Of corporations and the human right to clean water.
“Mercedes AMG Petronas F1-Team” is the official name of the team that has been operated in the Formula 1 competition since the 2010 season by Germany’s Daimler AG, one of the world’s leading manufacturers of automobiles. The “Petronas” forming part of the racing team’s name is also emblazoned on its legendary Silver Arrow cars.
Owned by the Malaysian government, Petronas is a multinational petroleum giant. It, in turn, is also the main owner of companies that have been producing oil for many years in South Sudan, which is the one of the poorest countries in the world.
These methods of production have caused an environmental catastrophe. It has seriously damaged the health and livelihoods of the people living there. That the world knows about this catastrophe is the result of nine years of the dogged, often dangerous work undertaken by “Sign of Hope,” the German NGO, which launched.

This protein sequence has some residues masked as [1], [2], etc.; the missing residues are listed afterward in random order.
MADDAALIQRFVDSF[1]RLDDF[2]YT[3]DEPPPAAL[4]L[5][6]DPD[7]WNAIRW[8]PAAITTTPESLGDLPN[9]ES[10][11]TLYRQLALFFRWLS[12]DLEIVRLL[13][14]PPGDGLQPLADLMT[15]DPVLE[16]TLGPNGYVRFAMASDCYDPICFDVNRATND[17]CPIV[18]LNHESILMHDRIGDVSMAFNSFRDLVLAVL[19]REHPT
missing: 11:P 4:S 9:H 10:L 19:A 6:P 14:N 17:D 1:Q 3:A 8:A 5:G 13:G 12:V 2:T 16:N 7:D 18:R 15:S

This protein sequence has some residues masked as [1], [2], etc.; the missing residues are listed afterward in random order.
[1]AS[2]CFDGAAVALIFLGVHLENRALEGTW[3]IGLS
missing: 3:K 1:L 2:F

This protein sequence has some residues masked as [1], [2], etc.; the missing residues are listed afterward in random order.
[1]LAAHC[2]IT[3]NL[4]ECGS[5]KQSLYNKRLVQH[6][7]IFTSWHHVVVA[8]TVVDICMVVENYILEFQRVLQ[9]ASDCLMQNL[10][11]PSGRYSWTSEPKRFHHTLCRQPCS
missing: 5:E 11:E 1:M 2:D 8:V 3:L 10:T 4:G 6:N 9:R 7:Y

“Oil, power and Sign of Hope” documents the struggle to get the parties responsible at the oil companies and at their partners of sponsorship to adhere to interna-tionally-applicable standards and, by doing such, to enable 180,000 people to exercise their human right to clean water.
Another thrust of Sign of Hope’s endeavors is the preservation of one of the world’s largest wetlands and of its unique biodiversity: There are ways and means of pushing the buttons of the managers responsible for making decisions at entities that are engaged in polluting the environment. These buttons just have to be really strongly pushed.